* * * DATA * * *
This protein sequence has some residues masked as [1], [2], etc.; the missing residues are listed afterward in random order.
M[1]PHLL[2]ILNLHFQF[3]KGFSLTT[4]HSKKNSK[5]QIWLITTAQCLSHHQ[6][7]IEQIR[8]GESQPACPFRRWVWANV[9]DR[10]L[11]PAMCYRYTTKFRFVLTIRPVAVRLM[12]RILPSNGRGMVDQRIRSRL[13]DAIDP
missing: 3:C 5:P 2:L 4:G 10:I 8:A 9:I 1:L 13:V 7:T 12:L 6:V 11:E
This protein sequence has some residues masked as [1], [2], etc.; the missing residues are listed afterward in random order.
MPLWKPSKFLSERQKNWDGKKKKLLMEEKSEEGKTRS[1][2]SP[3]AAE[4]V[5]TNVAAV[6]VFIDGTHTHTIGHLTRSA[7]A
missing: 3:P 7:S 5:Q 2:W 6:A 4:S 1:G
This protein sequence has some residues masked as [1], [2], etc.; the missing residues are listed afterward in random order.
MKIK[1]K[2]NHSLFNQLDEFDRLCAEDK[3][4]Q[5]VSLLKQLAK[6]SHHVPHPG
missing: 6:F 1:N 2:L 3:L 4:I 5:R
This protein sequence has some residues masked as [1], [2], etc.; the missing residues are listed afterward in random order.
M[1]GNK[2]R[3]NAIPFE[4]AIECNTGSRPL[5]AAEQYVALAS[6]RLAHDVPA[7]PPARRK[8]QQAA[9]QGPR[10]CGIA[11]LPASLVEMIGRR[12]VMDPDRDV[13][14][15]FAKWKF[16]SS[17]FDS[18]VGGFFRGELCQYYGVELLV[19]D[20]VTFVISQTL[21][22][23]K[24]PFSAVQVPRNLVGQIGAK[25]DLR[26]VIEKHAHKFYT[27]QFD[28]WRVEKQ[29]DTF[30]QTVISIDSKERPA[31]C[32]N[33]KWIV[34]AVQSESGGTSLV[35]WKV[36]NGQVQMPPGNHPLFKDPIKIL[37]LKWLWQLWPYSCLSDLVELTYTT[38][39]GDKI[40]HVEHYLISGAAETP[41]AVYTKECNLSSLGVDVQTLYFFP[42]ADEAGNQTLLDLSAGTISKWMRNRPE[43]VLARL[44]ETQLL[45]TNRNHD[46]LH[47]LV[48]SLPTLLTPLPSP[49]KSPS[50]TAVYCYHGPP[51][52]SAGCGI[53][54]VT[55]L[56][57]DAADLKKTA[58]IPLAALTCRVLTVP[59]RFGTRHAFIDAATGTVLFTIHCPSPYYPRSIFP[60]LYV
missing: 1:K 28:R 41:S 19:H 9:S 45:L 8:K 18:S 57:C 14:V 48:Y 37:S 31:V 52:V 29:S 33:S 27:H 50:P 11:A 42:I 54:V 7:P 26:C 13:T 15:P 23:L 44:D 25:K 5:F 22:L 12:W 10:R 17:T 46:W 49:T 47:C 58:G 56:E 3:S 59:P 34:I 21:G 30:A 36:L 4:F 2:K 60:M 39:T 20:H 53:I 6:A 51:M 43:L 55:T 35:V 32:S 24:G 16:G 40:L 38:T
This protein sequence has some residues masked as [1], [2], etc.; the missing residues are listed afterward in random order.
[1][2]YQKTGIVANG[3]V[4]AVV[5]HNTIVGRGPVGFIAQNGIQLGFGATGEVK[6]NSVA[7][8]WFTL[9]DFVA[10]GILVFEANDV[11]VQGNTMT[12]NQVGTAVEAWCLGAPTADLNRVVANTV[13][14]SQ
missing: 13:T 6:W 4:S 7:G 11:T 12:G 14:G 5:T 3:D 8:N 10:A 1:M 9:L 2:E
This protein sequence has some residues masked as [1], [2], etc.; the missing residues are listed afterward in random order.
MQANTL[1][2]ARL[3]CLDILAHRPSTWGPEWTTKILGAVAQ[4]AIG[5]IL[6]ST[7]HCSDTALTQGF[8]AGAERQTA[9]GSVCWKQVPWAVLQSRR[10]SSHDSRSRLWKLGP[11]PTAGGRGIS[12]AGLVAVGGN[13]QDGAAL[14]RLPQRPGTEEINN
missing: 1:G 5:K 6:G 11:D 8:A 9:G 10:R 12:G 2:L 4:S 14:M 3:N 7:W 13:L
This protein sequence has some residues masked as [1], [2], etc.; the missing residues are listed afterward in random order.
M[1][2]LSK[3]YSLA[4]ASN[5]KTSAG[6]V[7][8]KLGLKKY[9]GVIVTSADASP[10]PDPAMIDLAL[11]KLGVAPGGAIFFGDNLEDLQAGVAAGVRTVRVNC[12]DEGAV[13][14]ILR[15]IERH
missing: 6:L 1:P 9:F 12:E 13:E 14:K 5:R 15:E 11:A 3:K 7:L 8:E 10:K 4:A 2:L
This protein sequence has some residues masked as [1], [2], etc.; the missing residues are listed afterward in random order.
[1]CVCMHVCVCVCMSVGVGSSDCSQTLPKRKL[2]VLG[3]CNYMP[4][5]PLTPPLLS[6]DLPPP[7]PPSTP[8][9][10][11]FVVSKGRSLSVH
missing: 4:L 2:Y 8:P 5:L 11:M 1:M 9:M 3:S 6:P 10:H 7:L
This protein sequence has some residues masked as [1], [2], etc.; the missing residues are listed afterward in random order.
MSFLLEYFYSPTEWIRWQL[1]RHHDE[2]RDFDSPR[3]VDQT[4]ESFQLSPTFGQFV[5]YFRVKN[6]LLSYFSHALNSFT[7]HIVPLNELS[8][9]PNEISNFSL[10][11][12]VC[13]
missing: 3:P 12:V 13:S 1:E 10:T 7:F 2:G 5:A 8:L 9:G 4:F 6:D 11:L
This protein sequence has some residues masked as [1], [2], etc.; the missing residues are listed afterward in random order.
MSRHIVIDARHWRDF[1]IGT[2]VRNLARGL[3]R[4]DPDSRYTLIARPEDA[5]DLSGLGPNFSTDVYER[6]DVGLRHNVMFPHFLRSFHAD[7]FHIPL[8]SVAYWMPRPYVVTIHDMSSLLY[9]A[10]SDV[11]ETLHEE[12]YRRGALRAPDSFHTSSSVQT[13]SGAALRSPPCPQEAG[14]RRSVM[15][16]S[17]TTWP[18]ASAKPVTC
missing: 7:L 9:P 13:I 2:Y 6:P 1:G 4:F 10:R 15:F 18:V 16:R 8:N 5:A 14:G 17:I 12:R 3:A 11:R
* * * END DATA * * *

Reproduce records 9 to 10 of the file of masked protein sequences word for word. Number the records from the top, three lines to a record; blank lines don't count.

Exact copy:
This protein sequence has some residues masked as [1], [2], etc.; the missing residues are listed afterward in random order.
MSFLLEYFYSPTEWIRWQL[1]RHHDE[2]RDFDSPR[3]VDQT[4]ESFQLSPTFGQFV[5]YFRVKN[6]LLSYFSHALNSFT[7]HIVPLNELS[8][9]PNEISNFSL[10][11][12]VC[13]
missing: 3:P 12:V 13:S 1:E 10:T 7:F 2:G 5:A 8:L 9:G 4:F 6:D 11:L
This protein sequence has some residues masked as [1], [2], etc.; the missing residues are listed afterward in random order.
MSRHIVIDARHWRDF[1]IGT[2]VRNLARGL[3]R[4]DPDSRYTLIARPEDA[5]DLSGLGPNFSTDVYER[6]DVGLRHNVMFPHFLRSFHAD[7]FHIPL[8]SVAYWMPRPYVVTIHDMSSLLY[9]A[10]SDV[11]ETLHEE[12]YRRGALRAPDSFHTSSSVQT[13]SGAALRSPPCPQEAG[14]RRSVM[15][16]S[17]TTWP[18]ASAKPVTC
missing: 7:L 9:P 13:I 2:Y 6:P 1:G 4:F 10:R 15:F 18:V 16:R 8:N 5:A 14:G 17:I 12:R 3:A 11:R